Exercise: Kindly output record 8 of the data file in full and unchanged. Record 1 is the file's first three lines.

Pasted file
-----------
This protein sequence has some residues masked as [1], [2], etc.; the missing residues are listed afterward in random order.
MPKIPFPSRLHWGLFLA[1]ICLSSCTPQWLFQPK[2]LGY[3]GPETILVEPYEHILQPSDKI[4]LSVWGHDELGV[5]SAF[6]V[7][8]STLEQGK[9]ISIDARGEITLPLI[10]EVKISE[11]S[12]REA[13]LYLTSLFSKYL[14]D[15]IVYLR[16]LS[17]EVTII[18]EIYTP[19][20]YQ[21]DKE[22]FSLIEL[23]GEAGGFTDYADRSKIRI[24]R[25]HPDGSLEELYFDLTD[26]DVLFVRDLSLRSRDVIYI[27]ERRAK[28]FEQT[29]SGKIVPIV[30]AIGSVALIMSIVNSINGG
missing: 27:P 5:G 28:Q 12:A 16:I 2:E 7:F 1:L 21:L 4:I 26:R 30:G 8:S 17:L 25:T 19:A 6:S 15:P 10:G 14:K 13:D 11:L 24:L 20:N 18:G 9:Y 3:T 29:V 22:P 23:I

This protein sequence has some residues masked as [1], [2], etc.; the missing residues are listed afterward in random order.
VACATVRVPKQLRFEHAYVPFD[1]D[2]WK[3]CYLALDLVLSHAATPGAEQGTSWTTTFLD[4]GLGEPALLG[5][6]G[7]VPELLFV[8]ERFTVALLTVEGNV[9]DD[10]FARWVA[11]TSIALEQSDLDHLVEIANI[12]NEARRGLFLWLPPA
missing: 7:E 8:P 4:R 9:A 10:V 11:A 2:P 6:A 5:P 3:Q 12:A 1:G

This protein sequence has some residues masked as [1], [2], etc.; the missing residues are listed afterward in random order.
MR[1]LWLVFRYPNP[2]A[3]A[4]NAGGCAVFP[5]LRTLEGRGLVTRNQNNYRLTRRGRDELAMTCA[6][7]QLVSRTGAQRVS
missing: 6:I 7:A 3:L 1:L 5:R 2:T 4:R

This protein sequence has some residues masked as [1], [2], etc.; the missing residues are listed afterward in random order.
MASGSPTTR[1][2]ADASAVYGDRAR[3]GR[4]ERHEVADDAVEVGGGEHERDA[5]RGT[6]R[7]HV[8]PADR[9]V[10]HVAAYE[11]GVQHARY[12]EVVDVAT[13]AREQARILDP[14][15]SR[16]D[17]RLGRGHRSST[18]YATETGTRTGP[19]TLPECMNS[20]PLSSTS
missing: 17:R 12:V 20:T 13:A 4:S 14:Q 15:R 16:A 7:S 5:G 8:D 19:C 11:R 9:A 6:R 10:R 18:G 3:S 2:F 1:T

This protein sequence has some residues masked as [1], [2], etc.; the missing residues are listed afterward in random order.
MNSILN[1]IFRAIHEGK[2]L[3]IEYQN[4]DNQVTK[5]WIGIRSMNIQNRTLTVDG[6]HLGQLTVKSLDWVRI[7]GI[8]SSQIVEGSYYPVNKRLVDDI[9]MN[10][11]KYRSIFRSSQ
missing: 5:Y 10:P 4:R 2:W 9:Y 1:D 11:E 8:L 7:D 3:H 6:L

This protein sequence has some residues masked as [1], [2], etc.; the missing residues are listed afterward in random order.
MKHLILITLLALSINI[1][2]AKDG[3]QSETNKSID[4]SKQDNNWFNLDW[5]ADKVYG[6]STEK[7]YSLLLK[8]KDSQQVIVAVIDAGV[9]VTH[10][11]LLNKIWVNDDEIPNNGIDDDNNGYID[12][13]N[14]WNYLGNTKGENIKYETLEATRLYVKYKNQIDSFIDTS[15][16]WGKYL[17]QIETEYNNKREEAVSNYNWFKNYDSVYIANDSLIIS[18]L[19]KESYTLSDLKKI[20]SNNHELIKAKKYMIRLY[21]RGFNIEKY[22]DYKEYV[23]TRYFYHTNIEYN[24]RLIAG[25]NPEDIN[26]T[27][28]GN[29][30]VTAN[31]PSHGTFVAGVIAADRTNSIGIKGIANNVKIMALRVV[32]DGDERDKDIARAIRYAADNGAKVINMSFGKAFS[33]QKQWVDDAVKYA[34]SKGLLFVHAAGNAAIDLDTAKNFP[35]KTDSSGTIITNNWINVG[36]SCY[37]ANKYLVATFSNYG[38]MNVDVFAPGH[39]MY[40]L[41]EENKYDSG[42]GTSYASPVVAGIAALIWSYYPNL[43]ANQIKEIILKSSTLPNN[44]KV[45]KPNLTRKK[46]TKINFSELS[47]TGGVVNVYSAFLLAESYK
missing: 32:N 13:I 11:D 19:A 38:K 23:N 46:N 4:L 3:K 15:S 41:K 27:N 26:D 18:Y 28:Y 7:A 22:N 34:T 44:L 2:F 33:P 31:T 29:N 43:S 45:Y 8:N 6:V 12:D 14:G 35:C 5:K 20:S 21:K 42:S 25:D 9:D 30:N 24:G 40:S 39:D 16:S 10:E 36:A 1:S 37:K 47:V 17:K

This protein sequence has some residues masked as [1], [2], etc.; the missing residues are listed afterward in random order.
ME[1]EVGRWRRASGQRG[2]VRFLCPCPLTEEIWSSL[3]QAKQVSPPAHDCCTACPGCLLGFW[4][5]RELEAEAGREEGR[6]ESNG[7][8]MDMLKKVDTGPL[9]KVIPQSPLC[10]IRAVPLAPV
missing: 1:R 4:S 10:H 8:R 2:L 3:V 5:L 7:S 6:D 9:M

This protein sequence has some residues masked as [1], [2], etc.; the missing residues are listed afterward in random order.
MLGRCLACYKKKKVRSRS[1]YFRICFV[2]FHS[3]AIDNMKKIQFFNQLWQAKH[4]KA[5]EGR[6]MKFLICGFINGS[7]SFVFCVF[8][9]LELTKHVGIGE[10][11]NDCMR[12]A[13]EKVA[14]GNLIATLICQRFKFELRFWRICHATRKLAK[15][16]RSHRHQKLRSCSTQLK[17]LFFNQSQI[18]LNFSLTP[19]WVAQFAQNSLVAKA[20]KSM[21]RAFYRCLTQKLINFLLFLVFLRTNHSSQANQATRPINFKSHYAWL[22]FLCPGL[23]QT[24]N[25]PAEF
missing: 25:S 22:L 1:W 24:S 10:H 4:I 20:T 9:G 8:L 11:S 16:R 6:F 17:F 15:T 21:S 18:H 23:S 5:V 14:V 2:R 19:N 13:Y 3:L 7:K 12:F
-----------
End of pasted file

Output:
This protein sequence has some residues masked as [1], [2], etc.; the missing residues are listed afterward in random order.
MLGRCLACYKKKKVRSRS[1]YFRICFV[2]FHS[3]AIDNMKKIQFFNQLWQAKH[4]KA[5]EGR[6]MKFLICGFINGS[7]SFVFCVF[8][9]LELTKHVGIGE[10][11]NDCMR[12]A[13]EKVA[14]GNLIATLICQRFKFELRFWRICHATRKLAK[15][16]RSHRHQKLRSCSTQLK[17]LFFNQSQI[18]LNFSLTP[19]WVAQFAQNSLVAKA[20]KSM[21]RAFYRCLTQKLINFLLFLVFLRTNHSSQANQATRPINFKSHYAWL[22]FLCPGL[23]QT[24]N[25]PAEF
missing: 25:S 22:L 1:W 24:S 10:H 4:I 20:T 9:G 8:L 11:S 16:R 6:F 17:F 15:T 21:S 18:H 23:S 5:V 14:V 2:R 19:N 13:Y 3:L 7:K 12:F